FORMER Plymouth student Laura Stephens said she was ‘super happy’ after claiming her first major senior international medal at the Commonwealth Games on Tuesday evening.
Olympian Stephens, who studied at Plymouth College before going on to do a degree at the University of Plymouth, took silver for Team England behind Australian Elizabeth Dekkers in the women’s 200m butterfly final with an impressive 2:07.90 swim.
“I’m really, really happy with that,” said the 23-year-old. “I just went out there and enjoyed it.
She added: “That’s a really big boost for me. I’m super happy to come away with that silver medal.
“I’ve had so many ups and down – and it seems like more downs – but I’m just over the moon to come away finally with an individual medal.”
Stephens, a University of Plymouth architectural engineering graduate, admitted it was ‘special’ swimming in front of all her family and friends at the newly-built Sandwell Aquatics Centre.
Also in the swimming on Tuesday evening, fellow former Plymouth College pupil and city student Ben Proud qualified fastest for the final of the men’s 100m freestyle event, with team-mate Lewis Burras third fastest.
Proud, who has already won the 50m butterfly gold in Birmingham, is the new world champion at the 50m freestyle and is looking for a hat-trick of Commonwealth Games gold medals in the ‘splash-and-dash’.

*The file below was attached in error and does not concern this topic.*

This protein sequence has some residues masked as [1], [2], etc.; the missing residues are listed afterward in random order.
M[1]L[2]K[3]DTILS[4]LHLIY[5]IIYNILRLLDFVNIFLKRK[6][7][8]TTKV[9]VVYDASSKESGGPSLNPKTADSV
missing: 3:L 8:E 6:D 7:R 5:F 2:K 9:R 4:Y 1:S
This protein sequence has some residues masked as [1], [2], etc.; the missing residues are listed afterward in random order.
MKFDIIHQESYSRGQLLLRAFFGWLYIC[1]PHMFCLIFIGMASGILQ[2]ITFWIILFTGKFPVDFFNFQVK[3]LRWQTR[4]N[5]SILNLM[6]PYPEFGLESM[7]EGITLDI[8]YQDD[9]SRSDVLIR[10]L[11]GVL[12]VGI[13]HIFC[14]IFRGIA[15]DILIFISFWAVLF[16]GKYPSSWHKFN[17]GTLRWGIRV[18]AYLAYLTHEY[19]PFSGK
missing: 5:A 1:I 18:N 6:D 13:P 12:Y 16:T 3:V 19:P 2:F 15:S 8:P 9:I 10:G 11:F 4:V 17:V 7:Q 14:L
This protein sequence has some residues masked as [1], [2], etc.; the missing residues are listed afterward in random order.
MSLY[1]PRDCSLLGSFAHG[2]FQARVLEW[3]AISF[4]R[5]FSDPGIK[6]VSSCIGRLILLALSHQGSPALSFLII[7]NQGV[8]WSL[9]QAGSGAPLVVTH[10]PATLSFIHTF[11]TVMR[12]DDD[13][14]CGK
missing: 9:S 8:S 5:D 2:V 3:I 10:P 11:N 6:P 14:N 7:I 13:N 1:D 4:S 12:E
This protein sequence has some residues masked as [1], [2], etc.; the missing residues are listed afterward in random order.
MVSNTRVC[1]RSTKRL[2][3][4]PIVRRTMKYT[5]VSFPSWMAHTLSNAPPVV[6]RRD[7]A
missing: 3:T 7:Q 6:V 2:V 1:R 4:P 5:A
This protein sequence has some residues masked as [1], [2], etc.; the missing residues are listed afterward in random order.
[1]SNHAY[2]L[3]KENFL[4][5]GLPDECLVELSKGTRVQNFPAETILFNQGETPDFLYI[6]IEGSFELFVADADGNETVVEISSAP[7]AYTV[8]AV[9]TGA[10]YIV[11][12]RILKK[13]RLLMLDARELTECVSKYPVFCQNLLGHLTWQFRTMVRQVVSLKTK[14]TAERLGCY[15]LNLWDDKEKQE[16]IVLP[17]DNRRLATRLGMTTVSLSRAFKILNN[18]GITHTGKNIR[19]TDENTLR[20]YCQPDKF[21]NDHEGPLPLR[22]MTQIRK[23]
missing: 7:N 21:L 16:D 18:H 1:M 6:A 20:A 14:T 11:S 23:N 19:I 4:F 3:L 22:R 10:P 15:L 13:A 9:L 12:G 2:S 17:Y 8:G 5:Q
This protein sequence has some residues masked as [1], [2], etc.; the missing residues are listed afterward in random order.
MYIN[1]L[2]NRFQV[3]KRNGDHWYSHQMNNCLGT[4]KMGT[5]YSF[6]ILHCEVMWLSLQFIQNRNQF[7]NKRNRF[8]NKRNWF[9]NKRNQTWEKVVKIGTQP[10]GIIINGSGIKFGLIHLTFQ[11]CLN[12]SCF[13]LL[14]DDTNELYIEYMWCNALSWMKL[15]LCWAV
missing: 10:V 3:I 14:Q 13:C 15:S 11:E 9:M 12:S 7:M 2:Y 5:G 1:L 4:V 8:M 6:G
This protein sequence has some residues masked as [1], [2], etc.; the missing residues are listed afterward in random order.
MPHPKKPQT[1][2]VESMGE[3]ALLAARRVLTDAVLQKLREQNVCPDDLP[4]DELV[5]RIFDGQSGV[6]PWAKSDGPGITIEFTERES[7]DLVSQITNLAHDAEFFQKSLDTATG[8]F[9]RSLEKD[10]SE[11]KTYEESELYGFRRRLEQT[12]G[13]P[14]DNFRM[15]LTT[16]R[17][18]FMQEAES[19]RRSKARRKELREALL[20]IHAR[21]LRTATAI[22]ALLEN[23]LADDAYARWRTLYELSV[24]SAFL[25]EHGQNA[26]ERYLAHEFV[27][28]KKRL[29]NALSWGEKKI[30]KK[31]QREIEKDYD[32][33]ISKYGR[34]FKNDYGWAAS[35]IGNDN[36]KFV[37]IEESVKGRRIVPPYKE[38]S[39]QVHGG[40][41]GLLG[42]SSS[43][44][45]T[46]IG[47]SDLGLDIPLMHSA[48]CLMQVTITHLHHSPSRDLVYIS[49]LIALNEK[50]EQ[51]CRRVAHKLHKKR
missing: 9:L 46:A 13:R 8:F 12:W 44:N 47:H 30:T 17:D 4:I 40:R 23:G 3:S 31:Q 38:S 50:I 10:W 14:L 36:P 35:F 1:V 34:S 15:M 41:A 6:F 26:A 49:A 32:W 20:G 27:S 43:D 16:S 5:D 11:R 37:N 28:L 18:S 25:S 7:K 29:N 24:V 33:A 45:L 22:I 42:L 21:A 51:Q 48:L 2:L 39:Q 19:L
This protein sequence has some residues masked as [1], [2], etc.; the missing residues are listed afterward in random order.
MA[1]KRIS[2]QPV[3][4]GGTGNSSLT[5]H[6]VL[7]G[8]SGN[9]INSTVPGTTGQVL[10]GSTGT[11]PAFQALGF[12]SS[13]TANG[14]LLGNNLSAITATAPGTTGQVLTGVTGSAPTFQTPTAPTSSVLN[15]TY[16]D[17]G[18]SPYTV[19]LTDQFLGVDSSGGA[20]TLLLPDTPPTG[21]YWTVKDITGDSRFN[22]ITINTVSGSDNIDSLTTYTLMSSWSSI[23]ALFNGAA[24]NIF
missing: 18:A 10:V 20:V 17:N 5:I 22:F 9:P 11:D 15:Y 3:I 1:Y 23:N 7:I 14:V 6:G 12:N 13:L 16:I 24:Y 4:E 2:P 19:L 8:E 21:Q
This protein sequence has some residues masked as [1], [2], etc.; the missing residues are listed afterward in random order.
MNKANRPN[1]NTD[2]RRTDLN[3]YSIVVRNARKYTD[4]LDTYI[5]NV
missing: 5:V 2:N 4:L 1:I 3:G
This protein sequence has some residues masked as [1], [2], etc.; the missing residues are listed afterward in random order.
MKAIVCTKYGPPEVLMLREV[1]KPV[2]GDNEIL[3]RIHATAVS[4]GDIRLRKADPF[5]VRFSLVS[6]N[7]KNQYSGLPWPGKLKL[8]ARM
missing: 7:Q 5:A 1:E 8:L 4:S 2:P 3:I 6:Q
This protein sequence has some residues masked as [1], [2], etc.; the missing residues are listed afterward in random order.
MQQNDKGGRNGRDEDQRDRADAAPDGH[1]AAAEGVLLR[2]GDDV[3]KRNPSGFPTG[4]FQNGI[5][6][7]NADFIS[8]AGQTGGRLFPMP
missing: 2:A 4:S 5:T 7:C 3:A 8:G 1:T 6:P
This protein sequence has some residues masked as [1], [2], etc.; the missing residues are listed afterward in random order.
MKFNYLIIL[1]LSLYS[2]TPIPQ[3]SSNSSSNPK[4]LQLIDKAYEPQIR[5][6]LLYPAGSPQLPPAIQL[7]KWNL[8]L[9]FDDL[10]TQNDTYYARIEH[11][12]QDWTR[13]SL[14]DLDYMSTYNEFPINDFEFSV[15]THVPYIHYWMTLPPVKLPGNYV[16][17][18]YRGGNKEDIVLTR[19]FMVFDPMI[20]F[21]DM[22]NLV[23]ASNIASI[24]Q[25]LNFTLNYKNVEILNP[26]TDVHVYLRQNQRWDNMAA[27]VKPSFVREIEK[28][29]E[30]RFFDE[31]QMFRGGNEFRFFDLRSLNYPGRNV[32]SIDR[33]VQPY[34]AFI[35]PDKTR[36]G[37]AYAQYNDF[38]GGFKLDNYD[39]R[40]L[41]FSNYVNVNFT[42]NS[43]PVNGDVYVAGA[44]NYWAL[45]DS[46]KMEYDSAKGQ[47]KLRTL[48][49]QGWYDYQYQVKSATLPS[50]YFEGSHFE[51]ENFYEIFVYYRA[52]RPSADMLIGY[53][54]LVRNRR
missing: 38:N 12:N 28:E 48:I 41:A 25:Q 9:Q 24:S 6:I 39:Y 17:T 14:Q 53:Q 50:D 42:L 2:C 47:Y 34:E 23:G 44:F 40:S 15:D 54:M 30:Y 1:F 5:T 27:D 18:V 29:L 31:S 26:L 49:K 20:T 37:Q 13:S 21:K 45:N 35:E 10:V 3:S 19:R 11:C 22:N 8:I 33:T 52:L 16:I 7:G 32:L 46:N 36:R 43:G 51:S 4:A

Plymouth Leander and Plymouth College’s Aimee Canny, competing for South Africa, finished sixth in the women’s 100m freestyle in 54.88 seconds. She then agonisingly just missed out on a medal in the mixed medley relay. Canny swam the last leg as South African finished fourth, just 0.25 of a second off bronze. It was Canny’s third relay fourth place with South Africa.
Arnott, a silver medallist back in 2018 in Australia, finished fourth in the final of the combined T45-47 100m at the Alexander Stadium.
Arnott booked his place in the final by finishing second in his heat with a 11.50 second run.
He then went even faster in the final, clocking a season’s best 11.45 seconds, but was edged out by England team-mates Emmanuel Oyinbo-Coker, who won, and Ola Abidogun, who took bronze, with Australian youngster Jayden Page picking up silver.
The top three were all T47 athletes, but Arnott was the first T46 runner.
Afterwards Arnott said: “At the start of the Games I said I wanted to walk off the track with my head held high knowing that I deserved to be there, and that’s what I did.
“Fourth is a tough one, but the journey to even stand on that line was tougher.
“The boys are world class and they proved it. Four years ago it was only me, but now we had three Englishmen in the final and two on the podium. Even though I wasn’t one, it was an honour to be part of a journey to see para sport flourish.”
Also on the first day of athletics in Birmingham there was a silver medal for Cornwall pole vaulter Molly Caundery.